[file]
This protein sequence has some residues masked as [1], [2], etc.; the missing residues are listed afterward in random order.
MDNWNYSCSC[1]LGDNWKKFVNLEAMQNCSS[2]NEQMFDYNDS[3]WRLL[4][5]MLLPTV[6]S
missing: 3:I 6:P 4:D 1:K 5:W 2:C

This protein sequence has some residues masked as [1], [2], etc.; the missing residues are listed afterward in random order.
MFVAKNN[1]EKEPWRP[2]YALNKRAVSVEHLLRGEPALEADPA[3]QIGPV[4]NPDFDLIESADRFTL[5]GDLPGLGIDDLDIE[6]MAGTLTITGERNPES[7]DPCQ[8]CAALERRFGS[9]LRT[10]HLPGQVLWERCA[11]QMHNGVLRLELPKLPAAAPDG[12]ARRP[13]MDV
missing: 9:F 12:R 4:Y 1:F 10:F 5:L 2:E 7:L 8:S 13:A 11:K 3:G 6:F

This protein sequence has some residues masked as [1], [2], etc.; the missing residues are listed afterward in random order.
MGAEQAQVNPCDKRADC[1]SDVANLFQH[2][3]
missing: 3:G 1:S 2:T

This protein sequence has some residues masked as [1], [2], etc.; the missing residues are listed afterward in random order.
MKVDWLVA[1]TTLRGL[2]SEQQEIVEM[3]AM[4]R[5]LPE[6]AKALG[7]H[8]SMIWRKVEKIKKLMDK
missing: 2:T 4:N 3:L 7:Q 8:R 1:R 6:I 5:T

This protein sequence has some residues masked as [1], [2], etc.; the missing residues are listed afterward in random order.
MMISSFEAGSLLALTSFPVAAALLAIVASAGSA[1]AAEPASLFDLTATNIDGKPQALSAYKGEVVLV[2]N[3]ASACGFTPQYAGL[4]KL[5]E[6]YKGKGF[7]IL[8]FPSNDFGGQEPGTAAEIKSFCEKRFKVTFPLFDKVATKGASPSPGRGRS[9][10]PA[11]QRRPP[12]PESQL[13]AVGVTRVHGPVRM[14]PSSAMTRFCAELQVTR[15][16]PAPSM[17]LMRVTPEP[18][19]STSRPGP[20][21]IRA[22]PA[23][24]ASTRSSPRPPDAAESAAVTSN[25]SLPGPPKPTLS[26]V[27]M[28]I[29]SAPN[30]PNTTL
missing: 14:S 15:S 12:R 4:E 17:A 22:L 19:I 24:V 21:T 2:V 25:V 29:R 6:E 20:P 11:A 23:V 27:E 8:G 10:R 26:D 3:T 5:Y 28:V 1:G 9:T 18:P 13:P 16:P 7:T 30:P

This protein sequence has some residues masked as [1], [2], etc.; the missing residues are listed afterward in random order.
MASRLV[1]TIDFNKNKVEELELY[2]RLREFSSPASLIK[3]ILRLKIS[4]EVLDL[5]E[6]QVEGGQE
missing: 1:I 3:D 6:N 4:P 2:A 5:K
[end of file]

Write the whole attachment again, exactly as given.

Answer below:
This protein sequence has some residues masked as [1], [2], etc.; the missing residues are listed afterward in random order.
MDNWNYSCSC[1]LGDNWKKFVNLEAMQNCSS[2]NEQMFDYNDS[3]WRLL[4][5]MLLPTV[6]S
missing: 3:I 6:P 4:D 1:K 5:W 2:C

This protein sequence has some residues masked as [1], [2], etc.; the missing residues are listed afterward in random order.
MFVAKNN[1]EKEPWRP[2]YALNKRAVSVEHLLRGEPALEADPA[3]QIGPV[4]NPDFDLIESADRFTL[5]GDLPGLGIDDLDIE[6]MAGTLTITGERNPES[7]DPCQ[8]CAALERRFGS[9]LRT[10]HLPGQVLWERCA[11]QMHNGVLRLELPKLPAAAPDG[12]ARRP[13]MDV
missing: 9:F 12:R 4:Y 1:F 10:F 5:L 2:E 7:L 8:S 13:A 11:K 3:G 6:F

This protein sequence has some residues masked as [1], [2], etc.; the missing residues are listed afterward in random order.
MGAEQAQVNPCDKRADC[1]SDVANLFQH[2][3]
missing: 3:G 1:S 2:T

This protein sequence has some residues masked as [1], [2], etc.; the missing residues are listed afterward in random order.
MKVDWLVA[1]TTLRGL[2]SEQQEIVEM[3]AM[4]R[5]LPE[6]AKALG[7]H[8]SMIWRKVEKIKKLMDK
missing: 2:T 4:N 3:L 7:Q 8:R 1:R 6:I 5:T

This protein sequence has some residues masked as [1], [2], etc.; the missing residues are listed afterward in random order.
MMISSFEAGSLLALTSFPVAAALLAIVASAGSA[1]AAEPASLFDLTATNIDGKPQALSAYKGEVVLV[2]N[3]ASACGFTPQYAGL[4]KL[5]E[6]YKGKGF[7]IL[8]FPSNDFGGQEPGTAAEIKSFCEKRFKVTFPLFDKVATKGASPSPGRGRS[9][10]PA[11]QRRPP[12]PESQL[13]AVGVTRVHGPVRM[14]PSSAMTRFCAELQVTR[15][16]PAPSM[17]LMRVTPEP[18][19]STSRPGP[20][21]IRA[22]PA[23][24]ASTRSSPRPPDAAESAAVTSN[25]SLPGPPKPTLS[26]V[27]M[28]I[29]SAPN[30]PNTTL
missing: 14:S 15:S 12:R 4:E 17:A 22:L 19:I 24:V 21:T 2:V 25:V 29:R 6:E 20:P 11:A 23:V 27:E 8:G 10:R 26:D 3:T 5:Y 28:V 1:G 9:T 18:P 13:P 16:P 7:T 30:P

This protein sequence has some residues masked as [1], [2], etc.; the missing residues are listed afterward in random order.
MASRLV[1]TIDFNKNKVEELELY[2]RLREFSSPASLIK[3]ILRLKIS[4]EVLDL[5]E[6]QVEGGQE
missing: 1:I 3:D 6:N 4:P 2:A 5:K